Ten thousand years ago, native tribes of what is now Canada had communities in present-day Toronto, ON. One of the first Europeans to reach this wild and untamed region was a Frenchman by the name of Etienne Brule in 1615. A hundred years later, his countrymen established the French trading fort called Fort Rouille around the year 1750. War shortly ensued, however, and after The Seven Years War (1756-1763) was over, control of this territory was passed to Britain. In 1793, the already famous British Army general, John Graves Simcoe founded a new town. He called it York, in honor of The Duke of York in England. Making it the capital of Upper Canada, and becoming the city’s lieutenant governor.
Nineteenth Century Toronto
On April 1813, at the Battle of York, British forces were overrun, and the Americans captured Toronto. Under the command of Major Roger Sheaffe, the Americans burned a large number of buildings and looted rampantly. The American forces soon withdrew, however, suffering heavy casualties. After the war ended in 1815, Toronto proliferated because of hundreds of British immigrants. The prestigious Toronto University was built in 1827. Population growth slowed in 1832 when Toronto suffered countless deaths because of the outbreak of cholera. The town soon recovered yet again after the tragedy, continuing to flourish once cholera disappeared. In 1834-only a year before York had opened its first post office, York was incorporated as a city, its name changing to Toronto. Toronto’s first gas street lights were installed in 1841, a sign the town was quickly becoming a major metropolitan area.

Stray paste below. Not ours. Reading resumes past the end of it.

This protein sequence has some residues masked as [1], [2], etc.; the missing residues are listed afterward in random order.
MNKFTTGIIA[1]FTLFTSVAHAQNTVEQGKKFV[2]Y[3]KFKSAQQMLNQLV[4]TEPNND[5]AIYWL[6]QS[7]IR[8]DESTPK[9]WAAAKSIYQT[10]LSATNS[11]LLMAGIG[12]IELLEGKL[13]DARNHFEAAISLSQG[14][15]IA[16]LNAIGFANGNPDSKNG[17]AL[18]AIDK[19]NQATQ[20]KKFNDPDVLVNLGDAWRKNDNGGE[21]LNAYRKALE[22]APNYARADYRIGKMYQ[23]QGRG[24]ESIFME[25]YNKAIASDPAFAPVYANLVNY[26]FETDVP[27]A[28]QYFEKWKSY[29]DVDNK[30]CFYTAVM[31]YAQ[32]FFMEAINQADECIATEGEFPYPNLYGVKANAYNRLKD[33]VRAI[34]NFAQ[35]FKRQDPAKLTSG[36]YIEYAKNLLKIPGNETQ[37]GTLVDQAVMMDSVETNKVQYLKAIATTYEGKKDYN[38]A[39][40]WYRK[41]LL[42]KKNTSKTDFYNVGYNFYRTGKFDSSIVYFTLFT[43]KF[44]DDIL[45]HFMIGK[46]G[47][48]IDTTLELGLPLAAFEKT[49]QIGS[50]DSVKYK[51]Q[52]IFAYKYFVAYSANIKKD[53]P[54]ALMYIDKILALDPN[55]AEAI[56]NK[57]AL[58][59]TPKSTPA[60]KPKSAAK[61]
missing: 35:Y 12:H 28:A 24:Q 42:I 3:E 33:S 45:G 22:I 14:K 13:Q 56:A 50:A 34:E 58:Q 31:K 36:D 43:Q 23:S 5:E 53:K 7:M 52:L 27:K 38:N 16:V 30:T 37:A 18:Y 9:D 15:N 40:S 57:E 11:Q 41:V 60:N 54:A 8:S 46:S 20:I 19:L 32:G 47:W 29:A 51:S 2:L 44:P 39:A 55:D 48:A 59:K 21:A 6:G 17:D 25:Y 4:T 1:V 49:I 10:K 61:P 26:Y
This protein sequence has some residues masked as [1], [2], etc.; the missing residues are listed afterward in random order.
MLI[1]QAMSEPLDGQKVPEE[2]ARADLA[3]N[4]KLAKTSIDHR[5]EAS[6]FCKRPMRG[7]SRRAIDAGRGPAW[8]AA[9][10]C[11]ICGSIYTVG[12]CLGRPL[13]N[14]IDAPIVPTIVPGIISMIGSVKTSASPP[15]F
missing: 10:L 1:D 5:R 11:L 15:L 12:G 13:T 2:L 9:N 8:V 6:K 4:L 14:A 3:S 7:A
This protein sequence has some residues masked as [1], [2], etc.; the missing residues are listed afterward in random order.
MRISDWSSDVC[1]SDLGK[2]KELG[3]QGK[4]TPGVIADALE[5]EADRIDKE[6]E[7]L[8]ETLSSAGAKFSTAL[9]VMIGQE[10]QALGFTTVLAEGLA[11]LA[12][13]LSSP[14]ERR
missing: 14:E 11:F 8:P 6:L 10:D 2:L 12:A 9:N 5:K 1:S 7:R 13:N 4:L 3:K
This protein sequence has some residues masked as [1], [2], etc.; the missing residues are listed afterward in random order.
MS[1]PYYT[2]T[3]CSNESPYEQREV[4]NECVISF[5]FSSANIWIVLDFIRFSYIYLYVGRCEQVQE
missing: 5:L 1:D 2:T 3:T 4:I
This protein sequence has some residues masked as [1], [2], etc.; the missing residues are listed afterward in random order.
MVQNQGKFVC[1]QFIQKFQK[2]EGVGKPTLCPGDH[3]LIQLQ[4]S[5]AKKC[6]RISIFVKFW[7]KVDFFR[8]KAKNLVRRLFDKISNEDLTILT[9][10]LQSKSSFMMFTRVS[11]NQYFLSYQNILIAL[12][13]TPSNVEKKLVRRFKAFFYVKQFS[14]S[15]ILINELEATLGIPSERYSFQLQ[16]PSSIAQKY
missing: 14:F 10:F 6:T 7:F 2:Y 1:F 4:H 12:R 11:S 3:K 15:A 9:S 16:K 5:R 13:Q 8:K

The fire of 1849, also called the Cathedral Fire, caused the destruction of numerous buildings by its flames- and yet still, because of its high commerce and location, the city thrived. St. Lawrence Hall was founded in 1850 and by 1851 Toronto was a prospering town of 30,00 people. By 1853, railroad companies had reached the city, expanding the commerce between other areas even further. In 1861, scores of horse-drawn cars ran up and down the streets of this township, and a little time later, public transportation became electric by 1892.
Meanwhile, in 1867 Toronto was made capital of the state of Ontario. During which time the population of Toronto ascended, as once again immigrants poured into the city- this time traveling from areas other than Britain. By 1891, the population of the city was over 180,000.
Toronto in The Twentieth Century
In 1904 Toronto suffered from the flames of tragic fire yet again. The fire broke out on April 19, 1904, and raged throughout the night-miraculously, not a single citizen was killed. With The Great Depression of 1930’s, jobs were lost, and hunger and crime were rampant throughout.
At the start of the Second World War, however, robust industry and much-needed jobs were brought, bringing prosperity again to this great city. With the availability of French, once again the city’s population grew.
The first subway line opened in 1954, mobilizing Toronto’s workforce in new ways. The primary areas of business and law developed. In turn, structures were raised and inaugurated in the mid-1960’s to house these growing entries. Buildings like Yorkdale Shopping Centre opened in 1964, and Toronto City Hall, which opened 1965. Ontario Science Museum opened on September 26, 1969. CN Tower, a real Canadian landmark, was erected in 1975. Huge shopping centers like Eaton Centre also opened in 1977.
Always a place filled with vibrant music and culture, Roy Thomson Hall opened in 1982. The Rogers Centre, originally named SkyDome, was inaugurated in 1989 and functions as a multi-purpose stadium, giving Major League Baseball’s The Toronto Blue Jays a home. In 1998, leaders decided to bring several municipalities together to form a single city- giving the area the nickname, Mega City Toronto.
Present-day Toronto remains a vital city, major factors such as growth, business, and commerce continue to be big players in the city’s growth. The population of Toronto today is 2.6 million-a far cry from the wooden French fort of its beginnings. Toronto continues to thrive and expand and has been the fifth largest city in North America for quite some time. It is no surprise that couples and partners in this metropolitan city are very picky about choosing their Toronto engagement rings.